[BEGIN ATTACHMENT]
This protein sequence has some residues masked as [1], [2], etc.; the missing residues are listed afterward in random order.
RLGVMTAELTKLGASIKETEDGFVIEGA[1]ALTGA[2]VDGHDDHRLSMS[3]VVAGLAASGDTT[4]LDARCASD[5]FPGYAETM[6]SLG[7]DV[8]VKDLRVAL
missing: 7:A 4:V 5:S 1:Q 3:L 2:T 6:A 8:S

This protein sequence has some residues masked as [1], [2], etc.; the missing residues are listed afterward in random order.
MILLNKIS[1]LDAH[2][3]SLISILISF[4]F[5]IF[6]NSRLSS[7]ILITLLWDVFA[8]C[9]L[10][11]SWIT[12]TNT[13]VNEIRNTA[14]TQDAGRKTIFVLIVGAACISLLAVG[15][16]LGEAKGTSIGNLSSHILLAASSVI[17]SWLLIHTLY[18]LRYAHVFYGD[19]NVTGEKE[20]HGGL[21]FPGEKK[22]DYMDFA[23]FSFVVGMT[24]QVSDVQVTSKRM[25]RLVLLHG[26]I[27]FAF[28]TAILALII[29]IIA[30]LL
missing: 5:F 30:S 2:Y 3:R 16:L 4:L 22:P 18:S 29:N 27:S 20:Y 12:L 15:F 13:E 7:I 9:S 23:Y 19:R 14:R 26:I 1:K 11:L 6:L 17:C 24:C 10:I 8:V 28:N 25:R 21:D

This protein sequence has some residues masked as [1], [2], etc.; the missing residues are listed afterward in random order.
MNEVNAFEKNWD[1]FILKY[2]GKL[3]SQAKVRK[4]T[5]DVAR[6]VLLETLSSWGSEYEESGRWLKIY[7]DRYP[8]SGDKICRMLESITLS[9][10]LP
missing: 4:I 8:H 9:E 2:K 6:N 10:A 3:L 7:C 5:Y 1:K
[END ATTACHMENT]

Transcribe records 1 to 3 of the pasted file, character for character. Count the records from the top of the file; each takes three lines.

This protein sequence has some residues masked as [1], [2], etc.; the missing residues are listed afterward in random order.
RLGVMTAELTKLGASIKETEDGFVIEGA[1]ALTGA[2]VDGHDDHRLSMS[3]VVAGLAASGDTT[4]LDARCASD[5]FPGYAETM[6]SLG[7]DV[8]VKDLRVAL
missing: 7:A 4:V 5:S 1:Q 3:L 2:T 6:A 8:S

This protein sequence has some residues masked as [1], [2], etc.; the missing residues are listed afterward in random order.
MILLNKIS[1]LDAH[2][3]SLISILISF[4]F[5]IF[6]NSRLSS[7]ILITLLWDVFA[8]C[9]L[10][11]SWIT[12]TNT[13]VNEIRNTA[14]TQDAGRKTIFVLIVGAACISLLAVG[15][16]LGEAKGTSIGNLSSHILLAASSVI[17]SWLLIHTLY[18]LRYAHVFYGD[19]NVTGEKE[20]HGGL[21]FPGEKK[22]DYMDFA[23]FSFVVGMT[24]QVSDVQVTSKRM[25]RLVLLHG[26]I[27]FAF[28]TAILALII[29]IIA[30]LL
missing: 5:F 30:S 2:Y 3:R 16:L 4:L 22:P 18:S 29:N 27:S 20:Y 12:L 15:F 13:E 7:I 9:S 23:Y 19:R 14:R 26:I 1:K 11:L 6:L 17:C 24:C 10:I 8:V 28:N 25:R 21:D

This protein sequence has some residues masked as [1], [2], etc.; the missing residues are listed afterward in random order.
MNEVNAFEKNWD[1]FILKY[2]GKL[3]SQAKVRK[4]T[5]DVAR[6]VLLETLSSWGSEYEESGRWLKIY[7]DRYP[8]SGDKICRMLESITLS[9][10]LP
missing: 4:I 8:H 9:E 2:K 6:N 10:A 3:L 7:C 5:Y 1:K